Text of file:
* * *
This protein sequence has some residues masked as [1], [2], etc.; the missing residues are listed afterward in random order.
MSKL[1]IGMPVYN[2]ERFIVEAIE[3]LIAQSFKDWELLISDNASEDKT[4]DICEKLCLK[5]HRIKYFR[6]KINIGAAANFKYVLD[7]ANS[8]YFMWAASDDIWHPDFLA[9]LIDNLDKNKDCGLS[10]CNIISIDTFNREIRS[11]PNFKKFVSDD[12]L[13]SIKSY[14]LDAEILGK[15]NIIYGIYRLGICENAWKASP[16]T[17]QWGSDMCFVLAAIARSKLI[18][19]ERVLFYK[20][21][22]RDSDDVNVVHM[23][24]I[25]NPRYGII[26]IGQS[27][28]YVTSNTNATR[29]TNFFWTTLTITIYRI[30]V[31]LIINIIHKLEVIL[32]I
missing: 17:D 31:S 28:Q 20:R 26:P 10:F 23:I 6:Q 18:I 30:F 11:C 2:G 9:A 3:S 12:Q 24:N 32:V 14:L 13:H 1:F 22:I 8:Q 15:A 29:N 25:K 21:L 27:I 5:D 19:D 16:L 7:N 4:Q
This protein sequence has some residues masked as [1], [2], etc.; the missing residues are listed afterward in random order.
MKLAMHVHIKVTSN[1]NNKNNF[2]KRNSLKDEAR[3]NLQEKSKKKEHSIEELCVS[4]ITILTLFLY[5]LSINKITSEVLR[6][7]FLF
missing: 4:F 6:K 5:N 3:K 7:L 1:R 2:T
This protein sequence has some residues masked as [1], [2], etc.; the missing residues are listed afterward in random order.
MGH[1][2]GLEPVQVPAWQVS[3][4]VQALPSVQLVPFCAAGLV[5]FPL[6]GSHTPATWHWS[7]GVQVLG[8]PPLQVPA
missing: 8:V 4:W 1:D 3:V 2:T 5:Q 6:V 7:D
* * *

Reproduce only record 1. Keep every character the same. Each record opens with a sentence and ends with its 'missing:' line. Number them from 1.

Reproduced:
This protein sequence has some residues masked as [1], [2], etc.; the missing residues are listed afterward in random order.
MSKL[1]IGMPVYN[2]ERFIVEAIE[3]LIAQSFKDWELLISDNASEDKT[4]DICEKLCLK[5]HRIKYFR[6]KINIGAAANFKYVLD[7]ANS[8]YFMWAASDDIWHPDFLA[9]LIDNLDKNKDCGLS[10]CNIISIDTFNREIRS[11]PNFKKFVSDD[12]L[13]SIKSY[14]LDAEILGK[15]NIIYGIYRLGICENAWKASP[16]T[17]QWGSDMCFVLAAIARSKLI[18][19]ERVLFYK[20][21][22]RDSDDVNVVHM[23][24]I[25]NPRYGII[26]IGQS[27][28]YVTSNTNATR[29]TNFFWTTLTITIYRI[30]V[31]LIINIIHKLEVIL[32]I
missing: 17:D 31:S 28:Q 20:R 26:P 10:F 23:I 6:Q 18:I 30:F 11:C 2:G 9:A 3:S 12:Q 24:N 32:V 14:L 13:H 1:F 22:I 8:Q 15:A 29:N 25:K 21:L 27:I 5:D 19:D 16:L 7:N 4:Q